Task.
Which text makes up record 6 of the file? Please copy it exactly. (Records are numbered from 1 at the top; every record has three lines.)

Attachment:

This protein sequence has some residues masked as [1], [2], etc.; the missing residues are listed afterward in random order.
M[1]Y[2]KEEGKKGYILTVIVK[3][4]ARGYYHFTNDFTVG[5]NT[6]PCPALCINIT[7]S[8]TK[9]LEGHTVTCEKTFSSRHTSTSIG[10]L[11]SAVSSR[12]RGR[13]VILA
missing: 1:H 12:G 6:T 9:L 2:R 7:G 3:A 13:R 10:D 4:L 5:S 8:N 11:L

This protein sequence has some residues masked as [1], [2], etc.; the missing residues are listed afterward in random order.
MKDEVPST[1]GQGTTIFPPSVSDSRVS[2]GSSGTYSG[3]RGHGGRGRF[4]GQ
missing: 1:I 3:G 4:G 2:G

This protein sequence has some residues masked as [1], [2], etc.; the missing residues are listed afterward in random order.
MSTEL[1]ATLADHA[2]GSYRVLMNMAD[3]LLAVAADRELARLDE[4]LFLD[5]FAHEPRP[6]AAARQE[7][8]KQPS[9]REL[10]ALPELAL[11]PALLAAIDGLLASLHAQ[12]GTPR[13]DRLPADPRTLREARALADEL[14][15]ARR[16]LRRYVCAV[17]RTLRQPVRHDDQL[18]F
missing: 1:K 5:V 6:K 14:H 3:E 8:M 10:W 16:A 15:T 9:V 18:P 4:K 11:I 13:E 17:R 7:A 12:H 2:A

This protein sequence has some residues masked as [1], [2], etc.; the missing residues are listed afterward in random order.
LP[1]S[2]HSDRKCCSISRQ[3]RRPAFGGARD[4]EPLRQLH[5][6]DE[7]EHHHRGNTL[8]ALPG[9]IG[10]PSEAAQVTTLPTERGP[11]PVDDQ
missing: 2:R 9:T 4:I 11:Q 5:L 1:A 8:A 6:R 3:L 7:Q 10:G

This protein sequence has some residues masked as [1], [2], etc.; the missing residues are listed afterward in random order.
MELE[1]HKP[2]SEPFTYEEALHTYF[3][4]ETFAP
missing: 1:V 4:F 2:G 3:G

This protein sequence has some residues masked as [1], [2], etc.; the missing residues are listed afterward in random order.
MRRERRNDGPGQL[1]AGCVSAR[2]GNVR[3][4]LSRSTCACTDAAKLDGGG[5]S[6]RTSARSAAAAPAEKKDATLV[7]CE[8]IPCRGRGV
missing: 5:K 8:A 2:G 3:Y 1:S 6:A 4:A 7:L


This protein sequence has some residues masked as [1], [2], etc.; the missing residues are listed afterward in random order.
MRRERRNDGPGQL[1]AGCVSAR[2]GNVR[3][4]LSRSTCACTDAAKLDGGG[5]S[6]RTSARSAAAAPAEKKDATLV[7]CE[8]IPCRGRGV
missing: 5:K 8:A 2:G 3:Y 1:S 6:A 4:A 7:L